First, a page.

Newly Released Photos of Shigeru Ban’s Cardboard Cathedral in New Zealand

© Bridgit Anderson

Shigeru Ban’s Cathedral is officially open to the public, just over two years after the crippling 6.3 magnitude earthquake ravished the town of Christchurch. With an expected lifespan of 50 years, the temporary cathedral will serve as a replacement for the city’s iconic 1864 Anglican cathedral – one of Christchurch’s most prized landmarks – until a more permanent structure is built. 

© Bridgit Anderson
© Bridgit Anderson

The Cardboard Cathedral, constructed as simple A-frame structure from 98 equally sized cardboard tubes and 8 steel shipping containers, is said to be one of the safest, earthquake-proof buildings in Christchurch. Aside from the building’s structural integrity, each paper tube is coated waterproof polyurethane and flame retardants while protected by a semi-transparent, polycarbonate roof.

Shigeru Ban, who has been developing the recycled tubes as an emergency relief building material since 1986, declared that “the strength of the building has nothing to do with the strength of the material.” He stated, “Even concrete buildings can be destroyed by earthquakes very easily, but paper buildings cannot.”

© Bridgit Anderson

August 11th marked the cathedral’s first Sunday service, providing up to 700 residents with a beautifully lit area of worship. Upon arrival, visitors were welcomed by a colorful mosaic of triangular glass etched with images from the original cathedral’s facade.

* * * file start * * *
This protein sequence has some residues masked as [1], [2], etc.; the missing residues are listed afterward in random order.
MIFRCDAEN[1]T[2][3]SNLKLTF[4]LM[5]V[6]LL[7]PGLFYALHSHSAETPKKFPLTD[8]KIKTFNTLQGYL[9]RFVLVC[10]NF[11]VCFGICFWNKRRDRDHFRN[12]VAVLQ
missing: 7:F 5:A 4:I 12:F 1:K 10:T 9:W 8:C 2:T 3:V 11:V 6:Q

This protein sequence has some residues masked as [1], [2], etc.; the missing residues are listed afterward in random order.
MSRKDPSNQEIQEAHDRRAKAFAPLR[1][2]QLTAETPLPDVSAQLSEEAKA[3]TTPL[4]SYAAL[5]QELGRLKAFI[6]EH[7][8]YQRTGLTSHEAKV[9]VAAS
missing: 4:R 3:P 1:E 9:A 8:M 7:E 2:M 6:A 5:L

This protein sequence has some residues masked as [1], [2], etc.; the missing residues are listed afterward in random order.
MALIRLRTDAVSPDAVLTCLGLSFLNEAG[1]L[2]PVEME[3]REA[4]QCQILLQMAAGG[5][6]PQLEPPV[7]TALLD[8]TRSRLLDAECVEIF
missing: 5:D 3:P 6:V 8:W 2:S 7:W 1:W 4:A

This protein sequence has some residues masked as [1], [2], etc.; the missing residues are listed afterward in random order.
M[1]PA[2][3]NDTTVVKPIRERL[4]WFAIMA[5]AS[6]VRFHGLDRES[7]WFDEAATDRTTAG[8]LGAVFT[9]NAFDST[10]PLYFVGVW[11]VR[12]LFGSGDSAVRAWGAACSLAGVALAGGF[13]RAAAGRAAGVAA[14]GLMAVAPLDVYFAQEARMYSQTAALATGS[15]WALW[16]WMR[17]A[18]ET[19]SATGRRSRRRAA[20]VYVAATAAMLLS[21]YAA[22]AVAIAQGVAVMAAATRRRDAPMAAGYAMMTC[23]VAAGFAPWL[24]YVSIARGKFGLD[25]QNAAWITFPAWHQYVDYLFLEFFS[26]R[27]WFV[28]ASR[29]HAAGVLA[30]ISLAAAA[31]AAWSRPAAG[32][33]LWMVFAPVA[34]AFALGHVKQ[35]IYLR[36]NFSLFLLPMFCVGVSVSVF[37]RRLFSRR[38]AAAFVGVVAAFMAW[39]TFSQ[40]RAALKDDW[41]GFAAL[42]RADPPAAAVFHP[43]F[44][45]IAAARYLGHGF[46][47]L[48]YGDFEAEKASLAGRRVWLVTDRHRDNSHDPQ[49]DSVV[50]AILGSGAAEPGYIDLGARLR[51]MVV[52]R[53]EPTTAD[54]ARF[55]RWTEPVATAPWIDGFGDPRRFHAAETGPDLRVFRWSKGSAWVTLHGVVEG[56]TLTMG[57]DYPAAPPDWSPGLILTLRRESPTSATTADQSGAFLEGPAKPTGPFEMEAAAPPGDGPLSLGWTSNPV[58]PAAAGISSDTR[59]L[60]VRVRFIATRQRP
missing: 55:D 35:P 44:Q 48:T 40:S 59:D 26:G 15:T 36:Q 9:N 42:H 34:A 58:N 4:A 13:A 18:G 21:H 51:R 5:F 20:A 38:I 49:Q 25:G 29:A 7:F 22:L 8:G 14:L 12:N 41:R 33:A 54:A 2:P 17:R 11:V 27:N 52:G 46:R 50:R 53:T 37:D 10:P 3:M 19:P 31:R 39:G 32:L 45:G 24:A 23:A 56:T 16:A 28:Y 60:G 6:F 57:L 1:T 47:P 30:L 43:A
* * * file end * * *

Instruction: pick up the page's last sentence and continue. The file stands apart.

Cite: Rosenfield, Karissa. "Newly Released Photos of Shigeru Ban’s Cardboard Cathedral in New Zealand" 24 Aug 2013. ArchDaily. Accessed 23 Nov 2014. <http://www.archdaily.com/?p=413224>
  • David Küng

    I rember the apanese Pavillion at the Hannover Expo some years ago, it was constructed entirely of paper. I loved it, it was a wonderful innovation. The Japanese are the real masters of this kind of entity.

  • David Küng

    I remember the Japanese Pavillion at the Hannover Expo some years ago made entirely of paper and cardboard tubes. I loved this building for its graceful purity, just beautiful. The cathedral above has many lessons for us all.

  • Mike

    The article makes no mention of the fact that the cardboard in this case is completely aesthetic, with timber LVL beams inside each tube.

    • Simon Gregory

      That is half the story. Structural cardboard was the intention. No-one in Christchurch was able to produce tunes of the required strength. So the decision was made to run structural timber inside the tubes as (my interepretation here) Shigiru felt it was more important that Christchurch suppliers be used than fulfilling some lofty notion of purity.

  • Mike

    A slightly more honest appraisal…

    http://eyeofthefish.org/WAM-Ban-No-thank-you-man/

  • Traa

    we spent 5 million on this piece of rubbish when theres people out there who have no home ????? this project is complete rubbish and a waste of christchurch relief funds when innocent people loose out cos were worried about a place to “worship” an edinty if god was real im pretty sure he wouldnt care were ppl woriship … such a waste of valuable resoruces !!!!

  • Noel

    Christchurch is a town? I thought it was a city?